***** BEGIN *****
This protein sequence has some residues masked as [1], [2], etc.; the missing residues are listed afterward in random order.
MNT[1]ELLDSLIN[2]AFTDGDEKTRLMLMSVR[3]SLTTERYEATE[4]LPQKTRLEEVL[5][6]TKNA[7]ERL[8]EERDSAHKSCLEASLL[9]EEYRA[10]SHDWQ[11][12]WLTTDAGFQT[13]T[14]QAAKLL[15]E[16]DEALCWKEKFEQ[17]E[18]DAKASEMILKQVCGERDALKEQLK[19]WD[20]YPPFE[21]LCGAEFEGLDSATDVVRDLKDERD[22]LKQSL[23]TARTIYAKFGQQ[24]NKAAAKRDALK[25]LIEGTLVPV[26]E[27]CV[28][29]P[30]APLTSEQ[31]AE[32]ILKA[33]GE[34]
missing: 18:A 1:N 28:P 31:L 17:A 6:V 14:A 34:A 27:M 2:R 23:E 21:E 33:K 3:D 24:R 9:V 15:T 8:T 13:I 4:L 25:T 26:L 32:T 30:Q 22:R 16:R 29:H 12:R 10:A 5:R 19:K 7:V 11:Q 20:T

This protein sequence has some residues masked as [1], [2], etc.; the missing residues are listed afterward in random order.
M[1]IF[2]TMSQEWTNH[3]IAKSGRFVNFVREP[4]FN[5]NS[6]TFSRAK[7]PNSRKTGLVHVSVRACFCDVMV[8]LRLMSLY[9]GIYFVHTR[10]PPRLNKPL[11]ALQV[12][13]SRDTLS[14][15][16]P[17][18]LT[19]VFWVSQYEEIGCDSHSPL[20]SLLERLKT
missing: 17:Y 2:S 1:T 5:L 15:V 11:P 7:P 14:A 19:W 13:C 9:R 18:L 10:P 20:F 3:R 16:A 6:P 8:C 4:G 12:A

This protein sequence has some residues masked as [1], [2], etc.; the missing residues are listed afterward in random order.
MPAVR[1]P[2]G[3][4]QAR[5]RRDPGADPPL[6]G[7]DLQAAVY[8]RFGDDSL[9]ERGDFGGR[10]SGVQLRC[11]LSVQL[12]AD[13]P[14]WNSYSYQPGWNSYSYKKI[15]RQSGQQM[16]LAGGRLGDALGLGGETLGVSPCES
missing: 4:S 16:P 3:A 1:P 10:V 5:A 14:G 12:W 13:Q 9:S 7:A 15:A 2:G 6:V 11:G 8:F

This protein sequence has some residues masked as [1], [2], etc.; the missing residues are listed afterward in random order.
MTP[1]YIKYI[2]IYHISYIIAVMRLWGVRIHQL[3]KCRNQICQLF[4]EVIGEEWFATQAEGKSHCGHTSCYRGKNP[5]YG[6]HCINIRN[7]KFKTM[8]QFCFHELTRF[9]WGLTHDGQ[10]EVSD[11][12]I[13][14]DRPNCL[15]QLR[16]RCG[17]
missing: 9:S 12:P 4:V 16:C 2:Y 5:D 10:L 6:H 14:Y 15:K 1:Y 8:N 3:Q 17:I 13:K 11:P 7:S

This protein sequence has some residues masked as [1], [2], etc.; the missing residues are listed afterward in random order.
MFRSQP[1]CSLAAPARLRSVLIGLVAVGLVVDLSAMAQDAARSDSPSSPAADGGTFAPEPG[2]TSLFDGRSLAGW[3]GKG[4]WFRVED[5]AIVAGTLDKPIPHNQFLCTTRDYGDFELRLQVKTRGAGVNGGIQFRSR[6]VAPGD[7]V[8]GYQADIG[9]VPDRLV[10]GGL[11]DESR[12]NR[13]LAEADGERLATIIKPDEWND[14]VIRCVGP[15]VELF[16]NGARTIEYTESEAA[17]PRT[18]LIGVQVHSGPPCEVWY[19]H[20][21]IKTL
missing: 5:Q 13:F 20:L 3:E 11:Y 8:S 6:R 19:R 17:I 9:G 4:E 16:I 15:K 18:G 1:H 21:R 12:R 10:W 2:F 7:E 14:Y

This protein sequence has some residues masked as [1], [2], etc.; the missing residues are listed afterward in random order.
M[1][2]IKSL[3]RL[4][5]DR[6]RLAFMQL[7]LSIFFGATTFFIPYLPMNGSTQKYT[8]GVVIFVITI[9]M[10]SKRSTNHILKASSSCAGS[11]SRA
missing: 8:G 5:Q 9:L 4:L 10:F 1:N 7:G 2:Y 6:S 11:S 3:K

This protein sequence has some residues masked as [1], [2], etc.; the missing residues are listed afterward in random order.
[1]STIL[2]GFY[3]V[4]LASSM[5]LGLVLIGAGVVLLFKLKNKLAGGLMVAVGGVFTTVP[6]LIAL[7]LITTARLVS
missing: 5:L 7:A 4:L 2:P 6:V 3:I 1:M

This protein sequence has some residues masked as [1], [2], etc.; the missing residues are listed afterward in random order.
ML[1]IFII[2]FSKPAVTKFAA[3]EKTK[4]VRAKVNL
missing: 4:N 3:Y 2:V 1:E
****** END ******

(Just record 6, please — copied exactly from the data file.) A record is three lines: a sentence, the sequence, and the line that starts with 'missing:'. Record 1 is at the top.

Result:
This protein sequence has some residues masked as [1], [2], etc.; the missing residues are listed afterward in random order.
M[1][2]IKSL[3]RL[4][5]DR[6]RLAFMQL[7]LSIFFGATTFFIPYLPMNGSTQKYT[8]GVVIFVITI[9]M[10]SKRSTNHILKASSSCAGS[11]SRA
missing: 8:G 5:Q 9:L 4:L 10:F 1:N 7:G 2:Y 6:S 11:S 3:K